Every Sunday, WW writer John Minervini brings you the latest in book reviews, author Q&A's and Portland literary gossip. Click here to join the Tome Raider mailing list.
Six-word Summary: Butcher's Son Makes Good, Gets Gored
Grab a healthy snack, readers, because this week's blog has got it all
: a new novel from Philip Roth, a recondite German critical term, a windy digression, and even…an intermission! That's right: approximately halfway through the post, there will be a twenty-four hour entr'acte
during which you are welcome to stand up, stretch your legs, smoke a cigarette or make a few purchases from the Willamette Week gift shop
. As a consideration to your fellow readers, please take a few moments to turn off your cell phones
. And now, to the task at hand:
For those who haven't been reading along, Philip Roth's new novel, Indignation (Houghton Mifflin, 256 pages, $26.00)
—which hit bookshelves earlier this week—is a far cry from his earlier stuff. Gone is the formally ambitious, energetic prose of Portnoy's Complaint
or Operation Shylock
, what the author himself described as “extremist fiction.” In its place, the author offers a sad story, simply told, combining elements of fatalism, paranoia and misanthropy familiar from more recent offerings like The Plot Against America
. The big difference is that whereas previous novels have contemplated death primarily from the POV of living characters, Indignation
contemplates life from the vantage of death. It gets off to a slow start, but it's well worth reading.
Marcus Messner, son of a kosher butcher in 1950's Newark, has lived life up to his elbows in meat, blood and gristle. That's no big thing for Marcus—although he doesn't relish sticking his hands up chickens' asses and eviscerating them, he's willing to accept it as his duty. But now, as the first member of his family to attend college, Marcus has the opportunity to escape from the world of his father's shop and become a new person. That prospect is all the more appealing since Messner, Sr., has suddenly become debilitatingly paranoid about his son's every move.
On a whim, Marcus transfers to Winesburg College in Ohio, where expensively attired Anglo Christians with monthly allowances pledge fraternities and lovingly uphold the institution's thousand oppressive traditions. It's a big change from the kosher butcher shop, but in spite of difficulties, Marcus' time at Winesburg marks a period of exploration and unprecedented intellectual growth. He fights with an emotionally unbalanced roommate. He falls in love with a troubled but beautiful Gentile girl. He even says “fuck you” to the dean.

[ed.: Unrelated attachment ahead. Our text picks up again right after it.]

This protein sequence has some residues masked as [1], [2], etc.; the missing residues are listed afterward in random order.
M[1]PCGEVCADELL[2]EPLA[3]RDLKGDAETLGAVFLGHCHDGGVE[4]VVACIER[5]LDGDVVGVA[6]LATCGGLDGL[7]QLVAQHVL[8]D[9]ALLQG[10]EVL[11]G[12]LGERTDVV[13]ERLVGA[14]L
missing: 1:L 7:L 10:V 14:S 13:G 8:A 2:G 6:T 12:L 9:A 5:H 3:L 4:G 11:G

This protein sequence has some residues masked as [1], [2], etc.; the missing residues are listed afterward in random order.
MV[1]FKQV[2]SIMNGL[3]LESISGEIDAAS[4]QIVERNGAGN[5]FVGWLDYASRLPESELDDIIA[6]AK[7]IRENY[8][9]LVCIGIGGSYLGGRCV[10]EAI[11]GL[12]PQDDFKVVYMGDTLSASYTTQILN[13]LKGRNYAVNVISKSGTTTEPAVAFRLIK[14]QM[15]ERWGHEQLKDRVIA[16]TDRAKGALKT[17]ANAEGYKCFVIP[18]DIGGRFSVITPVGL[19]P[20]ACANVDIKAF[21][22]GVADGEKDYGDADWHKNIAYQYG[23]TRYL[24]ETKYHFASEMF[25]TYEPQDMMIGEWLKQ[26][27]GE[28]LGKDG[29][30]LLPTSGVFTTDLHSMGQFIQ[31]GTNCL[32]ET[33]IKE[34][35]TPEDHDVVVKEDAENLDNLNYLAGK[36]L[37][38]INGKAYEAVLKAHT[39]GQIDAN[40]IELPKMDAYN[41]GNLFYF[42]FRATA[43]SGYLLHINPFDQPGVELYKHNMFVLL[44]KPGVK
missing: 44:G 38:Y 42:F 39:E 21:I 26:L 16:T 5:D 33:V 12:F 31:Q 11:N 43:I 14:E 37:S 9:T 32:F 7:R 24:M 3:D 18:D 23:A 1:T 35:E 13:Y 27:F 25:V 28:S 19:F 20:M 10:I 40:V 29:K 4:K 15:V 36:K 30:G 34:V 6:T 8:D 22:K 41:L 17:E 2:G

None of it lasts. The Gentile girl suffers has a nervous breakdown, and before long Marcus has been expelled from school on a technicality. In short order, he's drafted, sent to Korea and killed. More precisely, his guts and crotch are lanced by Chinese bayonets. Interestingly, the book is narrated from Marcus' posthumous perspective. The afterlife, it turns out, is a lonely, disembodied affair—an eternity in which there is nothing to do except contemplate one's own memories, over and over again.
Of course, the setting invites a comparison with Sherwood Anderson's classic Winesburg, Ohio
, and the two books share a lot in common. Both Anderson's and Roth's characters are isolated, inarticulate and emotionally stunted—a dynamic that leaves them lonely and misunderstood. In some cases, the plots actually converge. For instance, both Marcus Messner (Roth) and George Willard (Anderson) have a brief but intense sexual encounter with a girl they hardly know; afterward, both are flummoxed by it. Both Mrs. Messner (Roth) and Elizabeth Willard (Anderson) are trapped in unworkable marriages, but neither knows how to escape.
It's the kind of literature that makes you heave a big, wistful sigh. If only
. If only Marcus could adequately express himself; if only Winesburg could let go of its stupid traditions; if only Mrs. Messner hadn't met Olivia.
And now, as promised, let's take a break.
I think twenty-four hours should be just about sufficient. So join us tomorrow for the recondite German critical term, the windy digression and the second half of this very important